While most of the world was being entertained by Seth MacFarlane at the Academy Awards (Oscars) the New York Times published an article insinuating that Barnes & Noble will be ceasing their NOOK eReader Device development after what is considered to be a failed Holiday season.
Considering the substantial investment that Barnes & Noble has made, the investment by Microsoft, and the addition of Pearson Publishing‘s recent investment (pre-Holiday 2012 season) in NOOK Media, this news is kind of a shocker… although not an entirely unexpected option.
While there will undoubtedly be analysis and debate surrounding this, I wanted to offer my opinion as why the NOOK has failed to appeal to the masses along the same lines as the Kindle and Kindle Fire. Considering that both devices have similar specs with software available to consume the content across all platforms, it really boils down (in my opinion) to one specific area.
Sure, Barnes & Noble has all the big publishers offering their wares for Nook readers… at the publisher’s price that usually is above the $10.00 mark. Sure, they have the PubIt system that allows independent publishers to publish their ebooks… but really very few ways to spread the word. Sure, they have apps for their Nook Tablet… but really there’s not much there that can’t be gotten on another device. Oh, and just out of curiosity, has anyone heard of any affiliate program with them? Because I know I sure haven’t.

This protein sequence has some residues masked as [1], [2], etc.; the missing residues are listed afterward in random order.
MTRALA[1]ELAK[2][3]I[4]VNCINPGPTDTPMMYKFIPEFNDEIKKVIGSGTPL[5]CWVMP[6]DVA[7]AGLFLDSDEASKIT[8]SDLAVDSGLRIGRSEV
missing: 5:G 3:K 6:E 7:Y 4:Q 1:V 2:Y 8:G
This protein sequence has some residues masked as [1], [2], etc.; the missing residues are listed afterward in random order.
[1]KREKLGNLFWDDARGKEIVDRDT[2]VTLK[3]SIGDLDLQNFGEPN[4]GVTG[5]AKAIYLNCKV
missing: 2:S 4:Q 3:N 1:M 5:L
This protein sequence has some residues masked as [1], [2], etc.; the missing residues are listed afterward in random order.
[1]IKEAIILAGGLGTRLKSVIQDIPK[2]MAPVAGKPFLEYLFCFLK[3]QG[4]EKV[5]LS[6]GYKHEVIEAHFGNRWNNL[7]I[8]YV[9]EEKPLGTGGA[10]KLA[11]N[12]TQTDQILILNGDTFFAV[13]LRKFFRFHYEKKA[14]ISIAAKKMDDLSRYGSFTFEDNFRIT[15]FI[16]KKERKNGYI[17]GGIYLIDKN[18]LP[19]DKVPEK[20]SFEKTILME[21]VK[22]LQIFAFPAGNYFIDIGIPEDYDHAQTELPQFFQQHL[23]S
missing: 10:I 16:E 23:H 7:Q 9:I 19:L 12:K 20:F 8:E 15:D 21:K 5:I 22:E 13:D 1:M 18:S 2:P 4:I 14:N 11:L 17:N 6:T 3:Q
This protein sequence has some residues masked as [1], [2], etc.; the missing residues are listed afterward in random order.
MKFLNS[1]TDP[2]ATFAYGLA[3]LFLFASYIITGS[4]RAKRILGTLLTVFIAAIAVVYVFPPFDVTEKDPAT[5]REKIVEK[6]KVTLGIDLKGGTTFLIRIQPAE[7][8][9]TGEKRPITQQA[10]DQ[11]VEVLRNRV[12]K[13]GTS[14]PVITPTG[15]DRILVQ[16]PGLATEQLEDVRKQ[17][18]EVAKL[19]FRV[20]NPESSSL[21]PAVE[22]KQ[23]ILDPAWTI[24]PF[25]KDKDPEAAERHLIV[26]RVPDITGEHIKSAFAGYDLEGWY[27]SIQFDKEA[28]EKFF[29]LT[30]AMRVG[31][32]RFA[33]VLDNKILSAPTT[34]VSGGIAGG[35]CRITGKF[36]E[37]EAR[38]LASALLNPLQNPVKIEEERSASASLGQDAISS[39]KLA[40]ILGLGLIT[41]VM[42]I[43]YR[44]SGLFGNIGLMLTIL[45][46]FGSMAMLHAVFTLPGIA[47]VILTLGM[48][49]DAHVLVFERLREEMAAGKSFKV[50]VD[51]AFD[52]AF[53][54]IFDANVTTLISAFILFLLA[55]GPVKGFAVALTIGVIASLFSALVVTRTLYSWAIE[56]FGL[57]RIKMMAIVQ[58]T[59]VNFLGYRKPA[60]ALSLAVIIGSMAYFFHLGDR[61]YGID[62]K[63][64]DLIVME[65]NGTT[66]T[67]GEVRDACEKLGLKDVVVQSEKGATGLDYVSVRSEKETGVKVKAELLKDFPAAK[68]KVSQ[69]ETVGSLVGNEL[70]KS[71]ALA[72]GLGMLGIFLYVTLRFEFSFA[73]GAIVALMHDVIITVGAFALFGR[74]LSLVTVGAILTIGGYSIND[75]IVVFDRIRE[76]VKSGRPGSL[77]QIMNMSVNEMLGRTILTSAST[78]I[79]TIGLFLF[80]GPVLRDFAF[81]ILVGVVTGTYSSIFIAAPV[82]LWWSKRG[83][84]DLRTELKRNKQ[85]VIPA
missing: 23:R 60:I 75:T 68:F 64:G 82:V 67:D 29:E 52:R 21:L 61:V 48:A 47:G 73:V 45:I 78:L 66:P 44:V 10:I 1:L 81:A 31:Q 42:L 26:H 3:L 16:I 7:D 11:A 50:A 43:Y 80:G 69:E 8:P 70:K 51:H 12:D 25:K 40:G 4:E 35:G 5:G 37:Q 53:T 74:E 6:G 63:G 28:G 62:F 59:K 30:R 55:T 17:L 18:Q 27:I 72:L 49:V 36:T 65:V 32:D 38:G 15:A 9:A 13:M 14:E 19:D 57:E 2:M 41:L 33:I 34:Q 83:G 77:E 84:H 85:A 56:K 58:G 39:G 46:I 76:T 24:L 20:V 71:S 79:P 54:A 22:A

All of these factors, centered around the content, are the reasons I see B&N failing in this space. What does this mean for those of us who are on a self-publishing path? Not much changes.
Amazon remains the most viable option with apps across all platforms, which surprisingly is something B&N also did but was unable to gain any traction which almost goes to further prove my point. Kobo is an up and comer, and let’s be honest… iBooks may seem a bit intimidating with its formatting but there are AMAZING things you can do with it.
I don’t see this as a negative to self-publishers… I see this as the thinning of the device herd. Nothing more, nothing less.